How the Brain's Wiring Makes Us Who We Are

Book - 2012
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We know that each of us is unique, but science has struggled to pinpoint where, precisely, our uniqueness resides. Is it in our genes? The structure of our brains? Our genome may determine our eye color and even aspects of our personality. But our friendships, failures, and passions also shape who we are. The question is: how?Sebastian Seung, a dynamic professor at MIT, is on a quest to discover the biological basis of identity. He believes it lies in the pattern of connections between the brain's neurons, which change slowly over time as we learn and grow. The connectome, as it's called, is where our genetic inheritance intersects with our life experience. It's where nature meets nurture.Seung introduces us to the dedicated researchers who are mapping the brain's connections, neuron by neuron, synapse by synapse. It is a monumental undertaking--the scientific equivalent of climbing Mount Everest--but if they succeed, it could reveal the basis of personality, intelligence, memory, and perhaps even mental disorders. Many scientists speculate that people with anorexia, autism, and schizophrenia are "wired differently," but nobody knows for sure. The brain's wiring has never been clearly seen.In sparklingly clear prose, Seung reveals the amazing technological advances that will soon help us map connectomes. He also examines the evidence that these maps will someday allow humans to "upload" their minds into computers, achieving a kind of immortality. Connectome is a mind-bending adventure story, told with great passion and authority. It presents a daring scientific and technological vision for at last understanding what makes us who we are. Welcome to the future of neuroscience.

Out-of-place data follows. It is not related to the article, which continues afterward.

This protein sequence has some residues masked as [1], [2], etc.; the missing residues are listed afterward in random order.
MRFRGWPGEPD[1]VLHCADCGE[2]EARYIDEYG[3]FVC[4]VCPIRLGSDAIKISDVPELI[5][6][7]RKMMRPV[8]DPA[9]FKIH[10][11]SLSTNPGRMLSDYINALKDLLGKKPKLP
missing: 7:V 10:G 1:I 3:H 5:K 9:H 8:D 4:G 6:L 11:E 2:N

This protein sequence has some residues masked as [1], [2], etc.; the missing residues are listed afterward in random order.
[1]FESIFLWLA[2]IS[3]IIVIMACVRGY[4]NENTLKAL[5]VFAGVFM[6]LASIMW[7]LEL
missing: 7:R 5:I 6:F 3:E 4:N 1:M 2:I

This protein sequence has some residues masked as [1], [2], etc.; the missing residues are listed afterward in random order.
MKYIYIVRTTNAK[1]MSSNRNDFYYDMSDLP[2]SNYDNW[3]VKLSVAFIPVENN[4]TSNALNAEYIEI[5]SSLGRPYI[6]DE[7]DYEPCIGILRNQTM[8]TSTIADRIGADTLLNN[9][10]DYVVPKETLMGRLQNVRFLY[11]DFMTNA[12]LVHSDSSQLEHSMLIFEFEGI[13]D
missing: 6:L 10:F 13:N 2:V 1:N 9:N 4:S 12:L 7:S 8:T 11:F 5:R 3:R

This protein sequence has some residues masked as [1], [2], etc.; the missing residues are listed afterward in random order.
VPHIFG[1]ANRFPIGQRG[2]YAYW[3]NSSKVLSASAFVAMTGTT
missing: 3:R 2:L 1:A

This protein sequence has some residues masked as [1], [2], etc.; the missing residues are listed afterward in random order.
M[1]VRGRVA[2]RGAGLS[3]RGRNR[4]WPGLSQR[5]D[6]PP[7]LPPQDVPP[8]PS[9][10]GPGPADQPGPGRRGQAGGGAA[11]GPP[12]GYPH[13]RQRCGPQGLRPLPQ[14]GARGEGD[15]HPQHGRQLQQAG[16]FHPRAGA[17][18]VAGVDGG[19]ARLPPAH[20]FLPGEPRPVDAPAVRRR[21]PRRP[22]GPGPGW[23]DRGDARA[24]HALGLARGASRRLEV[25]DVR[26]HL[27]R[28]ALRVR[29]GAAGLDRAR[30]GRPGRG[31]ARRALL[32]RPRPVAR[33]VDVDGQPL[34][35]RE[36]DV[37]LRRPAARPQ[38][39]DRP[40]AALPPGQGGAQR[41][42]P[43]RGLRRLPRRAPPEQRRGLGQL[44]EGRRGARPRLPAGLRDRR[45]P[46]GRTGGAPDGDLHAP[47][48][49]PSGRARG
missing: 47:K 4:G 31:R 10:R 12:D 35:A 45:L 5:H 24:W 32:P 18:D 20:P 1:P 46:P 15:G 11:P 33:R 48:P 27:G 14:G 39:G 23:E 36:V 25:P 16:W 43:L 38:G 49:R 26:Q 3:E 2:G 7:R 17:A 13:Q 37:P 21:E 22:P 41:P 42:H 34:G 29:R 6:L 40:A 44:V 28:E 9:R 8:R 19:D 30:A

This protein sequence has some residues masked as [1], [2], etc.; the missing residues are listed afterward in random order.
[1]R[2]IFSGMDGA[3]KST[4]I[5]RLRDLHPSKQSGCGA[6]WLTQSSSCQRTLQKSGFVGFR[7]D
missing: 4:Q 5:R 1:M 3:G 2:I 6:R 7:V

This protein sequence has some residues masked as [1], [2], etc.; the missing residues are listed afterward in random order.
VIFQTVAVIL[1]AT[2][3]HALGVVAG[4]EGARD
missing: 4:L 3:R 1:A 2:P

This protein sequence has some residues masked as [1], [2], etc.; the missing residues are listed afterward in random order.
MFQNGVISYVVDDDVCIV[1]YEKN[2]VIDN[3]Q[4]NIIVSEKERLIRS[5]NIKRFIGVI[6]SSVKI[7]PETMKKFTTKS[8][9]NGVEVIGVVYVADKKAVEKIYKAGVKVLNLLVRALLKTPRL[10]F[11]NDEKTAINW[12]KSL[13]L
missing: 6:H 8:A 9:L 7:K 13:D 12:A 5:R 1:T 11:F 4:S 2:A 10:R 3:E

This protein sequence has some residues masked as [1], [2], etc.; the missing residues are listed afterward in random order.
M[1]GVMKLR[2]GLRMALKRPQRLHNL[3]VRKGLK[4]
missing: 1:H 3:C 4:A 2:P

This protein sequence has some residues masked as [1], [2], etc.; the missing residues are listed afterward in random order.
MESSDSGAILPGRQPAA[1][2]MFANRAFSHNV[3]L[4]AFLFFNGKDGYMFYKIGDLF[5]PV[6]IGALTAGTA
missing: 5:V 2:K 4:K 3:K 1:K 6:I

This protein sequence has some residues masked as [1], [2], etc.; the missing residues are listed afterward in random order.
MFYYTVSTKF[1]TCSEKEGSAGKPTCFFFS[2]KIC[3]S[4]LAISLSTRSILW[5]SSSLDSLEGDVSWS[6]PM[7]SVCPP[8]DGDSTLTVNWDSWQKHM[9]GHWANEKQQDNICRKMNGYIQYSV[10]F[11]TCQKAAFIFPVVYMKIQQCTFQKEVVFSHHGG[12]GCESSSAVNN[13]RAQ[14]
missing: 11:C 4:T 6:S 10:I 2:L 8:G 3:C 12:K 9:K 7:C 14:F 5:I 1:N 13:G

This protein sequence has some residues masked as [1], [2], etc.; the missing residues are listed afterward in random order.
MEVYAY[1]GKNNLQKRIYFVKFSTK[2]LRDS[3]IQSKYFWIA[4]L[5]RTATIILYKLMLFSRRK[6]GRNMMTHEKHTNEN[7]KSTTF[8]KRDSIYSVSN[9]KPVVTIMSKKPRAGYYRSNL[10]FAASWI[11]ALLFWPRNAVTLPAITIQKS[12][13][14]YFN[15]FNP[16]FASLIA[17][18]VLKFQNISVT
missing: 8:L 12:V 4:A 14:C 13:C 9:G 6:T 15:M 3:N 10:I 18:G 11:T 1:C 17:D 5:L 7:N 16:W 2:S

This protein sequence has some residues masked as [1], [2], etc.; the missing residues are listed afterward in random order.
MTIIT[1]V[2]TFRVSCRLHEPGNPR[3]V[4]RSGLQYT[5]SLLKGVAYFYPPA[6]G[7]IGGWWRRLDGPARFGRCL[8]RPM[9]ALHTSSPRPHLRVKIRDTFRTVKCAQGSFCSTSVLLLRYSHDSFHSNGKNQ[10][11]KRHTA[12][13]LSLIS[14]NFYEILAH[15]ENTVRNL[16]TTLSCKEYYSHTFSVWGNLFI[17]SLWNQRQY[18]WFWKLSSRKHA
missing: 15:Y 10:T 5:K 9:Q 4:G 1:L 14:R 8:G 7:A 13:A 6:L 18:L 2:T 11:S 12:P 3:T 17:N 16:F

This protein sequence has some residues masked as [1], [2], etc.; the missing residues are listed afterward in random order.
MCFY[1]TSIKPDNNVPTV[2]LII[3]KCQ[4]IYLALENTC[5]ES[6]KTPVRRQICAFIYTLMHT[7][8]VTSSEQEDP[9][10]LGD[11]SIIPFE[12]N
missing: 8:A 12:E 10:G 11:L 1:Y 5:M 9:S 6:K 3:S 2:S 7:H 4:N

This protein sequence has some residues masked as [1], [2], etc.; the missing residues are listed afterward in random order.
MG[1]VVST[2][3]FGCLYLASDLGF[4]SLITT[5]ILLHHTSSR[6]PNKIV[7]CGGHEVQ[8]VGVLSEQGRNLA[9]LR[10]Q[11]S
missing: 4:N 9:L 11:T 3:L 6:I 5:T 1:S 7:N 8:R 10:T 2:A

Publisher: Boston : Houghton Mifflin Harcourt, 2012
ISBN: 9780547508184
Branch Call Number: 612.82 SEU 2012 23
Characteristics: xxii, 359 p. : ill


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Jun 16, 2012

Thoroughly disappointing.

Reads like a college student who, having read a bunch of books, decides to write something to demonstrate his reading.

Does mention the major finding of the past decade, the "Jennifer Aniston" neuron (i.e., a single neuron reacting to visual stimulus of a celebrity, etc.). Illustrative of possibility of Penrose's theory of neuron structure being correct, but this author knows nothing of that and doesn't mention it -- his writing on that finding is sloppy and slap dash!

Might be better served simply to read up on Diffusion Tensor Imaging -- although this book might serve as a primer to basic neuroscience?

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